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9 February 2009


JDSU sales decline accelerating

For its fiscal second-quarter 2009 (ended 27 December 2008), optical communications component maker JDSU of Milpitas, CA, USA has reported net revenue of $357m, down 6.2% on $380.7m last quarter and 10.5% on $399.2m a year ago.

The decline was driven mainly by the economic downturn weakening demand in the Communication and Commercial Optical Products (CCOP) segment, as well as deferring about $10m of revenue for products shipped to Nortel (for which payment was not received prior to its bankruptcy filing on 14 January). CCOP revenue was $127.9m (36% of total revenue, versus 43% last quarter), down 21% on last quarter. Specifically, Commercial Lasers revenue was $18.4m (down 13.7% on last quarter due to declining demand from semiconductor equipment manufacturing and biomedical customers). Optical Communications revenue was $109.5m (down 22.2% on last quarter's $140.6m, just partly due to the $10m of deferred Nortel revenue). Revenue for reconfigurable optical add-drop multiplexers (ROADMs) grew by 30% to about 30% of optical revenue (having shipped over 30,000 units in total, and maintaining number-one market share, it is believed).

Communications Test & Measurement segment revenue was $176.2m (49% of total revenue, versus 43% last quarter). This is down 10.8% on $198m a year ago but up 6.6% on last quarter’s $165.3m due to demand in the Americas (including higher demand for cable products in Latin America).

Advanced Optical Technologies (AOT) segment revenue was $53.1m (15% of total revenue, level with last quarter). This is down 0.8% on last quarter but up 6.6% on $50m a year ago.

By geographical region, Americas revenue was $165.7m (47% of total revenue), down about $4m on last quarter due mainly to deferred revenue adjustment. Also, typical end-of-year carrier procurement activity was significantly lower than historical levels. EMEA (Europe, Middle East and Africa) revenue was $108.2m (30% of total revenue), down about $10m, split evenly between Test & Measurement (due mainly to the impact of foreign exchange) and CCOP (also impacted by the deferred revenue adjustment). Asia revenue was $83.1m (23% of total revenue), down about $9m due to lower revenue from Commercial Lasers and AOT products.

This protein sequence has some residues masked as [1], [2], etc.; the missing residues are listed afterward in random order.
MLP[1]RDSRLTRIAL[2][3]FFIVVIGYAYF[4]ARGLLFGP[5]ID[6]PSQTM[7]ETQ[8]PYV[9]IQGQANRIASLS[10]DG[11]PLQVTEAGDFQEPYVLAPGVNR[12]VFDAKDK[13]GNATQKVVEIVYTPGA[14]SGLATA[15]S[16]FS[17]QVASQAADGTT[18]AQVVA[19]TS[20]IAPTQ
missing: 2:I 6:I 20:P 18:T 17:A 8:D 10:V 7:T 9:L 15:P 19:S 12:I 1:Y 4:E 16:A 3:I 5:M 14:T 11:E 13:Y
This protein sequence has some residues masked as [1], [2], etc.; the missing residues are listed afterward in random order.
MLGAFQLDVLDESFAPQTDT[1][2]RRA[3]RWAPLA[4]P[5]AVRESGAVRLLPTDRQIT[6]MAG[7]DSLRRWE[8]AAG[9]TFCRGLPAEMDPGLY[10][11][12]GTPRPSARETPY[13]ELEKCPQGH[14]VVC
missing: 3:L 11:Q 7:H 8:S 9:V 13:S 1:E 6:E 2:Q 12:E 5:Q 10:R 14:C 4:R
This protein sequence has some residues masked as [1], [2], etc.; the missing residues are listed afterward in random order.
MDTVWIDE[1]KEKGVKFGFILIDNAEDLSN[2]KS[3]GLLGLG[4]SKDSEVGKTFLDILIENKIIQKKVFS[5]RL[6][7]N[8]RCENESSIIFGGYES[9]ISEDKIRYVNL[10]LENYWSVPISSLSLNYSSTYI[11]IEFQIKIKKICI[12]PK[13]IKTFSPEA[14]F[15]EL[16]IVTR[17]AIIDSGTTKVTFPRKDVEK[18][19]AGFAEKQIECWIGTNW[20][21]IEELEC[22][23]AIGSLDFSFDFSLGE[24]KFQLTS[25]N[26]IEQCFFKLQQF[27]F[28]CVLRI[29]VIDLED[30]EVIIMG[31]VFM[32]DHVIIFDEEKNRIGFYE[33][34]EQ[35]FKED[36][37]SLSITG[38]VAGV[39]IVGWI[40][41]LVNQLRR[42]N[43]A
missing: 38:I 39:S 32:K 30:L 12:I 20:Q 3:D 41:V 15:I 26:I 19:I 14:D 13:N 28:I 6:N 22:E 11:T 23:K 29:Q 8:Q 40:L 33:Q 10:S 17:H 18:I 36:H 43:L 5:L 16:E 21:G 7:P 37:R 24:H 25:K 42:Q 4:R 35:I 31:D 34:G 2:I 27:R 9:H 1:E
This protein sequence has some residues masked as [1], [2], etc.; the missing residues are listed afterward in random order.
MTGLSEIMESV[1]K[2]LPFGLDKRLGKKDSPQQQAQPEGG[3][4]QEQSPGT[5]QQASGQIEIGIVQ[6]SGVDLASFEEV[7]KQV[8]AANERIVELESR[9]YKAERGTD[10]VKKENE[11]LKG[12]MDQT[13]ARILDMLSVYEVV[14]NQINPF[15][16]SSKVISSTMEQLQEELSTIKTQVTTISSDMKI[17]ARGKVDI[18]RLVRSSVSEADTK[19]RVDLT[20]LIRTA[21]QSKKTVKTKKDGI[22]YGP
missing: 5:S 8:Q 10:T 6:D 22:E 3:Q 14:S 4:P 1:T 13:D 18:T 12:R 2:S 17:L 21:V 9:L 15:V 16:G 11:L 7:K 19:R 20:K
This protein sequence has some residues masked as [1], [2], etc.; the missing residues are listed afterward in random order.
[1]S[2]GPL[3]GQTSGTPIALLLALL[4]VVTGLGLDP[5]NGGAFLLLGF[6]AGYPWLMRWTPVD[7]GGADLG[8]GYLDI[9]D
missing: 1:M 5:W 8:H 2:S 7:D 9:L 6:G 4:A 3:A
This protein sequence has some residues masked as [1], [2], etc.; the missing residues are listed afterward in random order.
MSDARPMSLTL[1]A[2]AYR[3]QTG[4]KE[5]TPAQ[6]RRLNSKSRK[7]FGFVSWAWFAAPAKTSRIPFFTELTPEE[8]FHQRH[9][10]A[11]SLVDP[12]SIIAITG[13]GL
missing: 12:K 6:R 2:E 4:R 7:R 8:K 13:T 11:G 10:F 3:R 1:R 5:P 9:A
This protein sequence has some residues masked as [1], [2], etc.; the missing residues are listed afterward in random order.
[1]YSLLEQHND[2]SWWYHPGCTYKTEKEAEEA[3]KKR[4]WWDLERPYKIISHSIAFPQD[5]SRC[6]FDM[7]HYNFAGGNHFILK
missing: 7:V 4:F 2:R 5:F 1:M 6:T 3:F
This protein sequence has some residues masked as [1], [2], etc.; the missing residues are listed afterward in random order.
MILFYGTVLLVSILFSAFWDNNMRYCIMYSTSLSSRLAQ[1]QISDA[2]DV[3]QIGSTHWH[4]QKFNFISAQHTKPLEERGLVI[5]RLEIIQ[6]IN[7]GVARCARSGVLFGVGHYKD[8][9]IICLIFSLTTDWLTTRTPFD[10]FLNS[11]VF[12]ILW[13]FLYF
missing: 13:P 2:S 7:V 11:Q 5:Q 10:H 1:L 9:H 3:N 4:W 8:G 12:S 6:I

Non-GAAP gross margin of 43.5% was down from 46.3% a year ago but up slightly from last quarter’s 43.3%, boosted by execution against lean initiatives as well as the Test & Measurement segment rising as a proportion of total revenue. Also, progress is continuing with improving Optical Communications gross margin, which was 17.4% or (excluding the impact of revenue deferral) 24.6%, up on last quarter (despite the lower revenue). This has been achieved by pruning less profitable products and through lean initiatives and workforce reduction.

“During these challenging economic times we continue to make progress in improving the cost structure and operating model of the company,” says president & CEO Tom Waechter. Operating expenses have been cut from $144.6m last quarter to $137m, reflecting reductions in discretionary spending, office consolidation, workweek shutdowns, job cuts, and the favorable impact from foreign exchange rates.
On a non-GAAP basis (excluding the impairment of goodwill and long-lived assets of $699.6m due to the impact of the macro-economic business environment on JDSU’s market capitalization) net income was $24.8m, down from $50.2m a year ago but up slightly from $23.4m last quarter.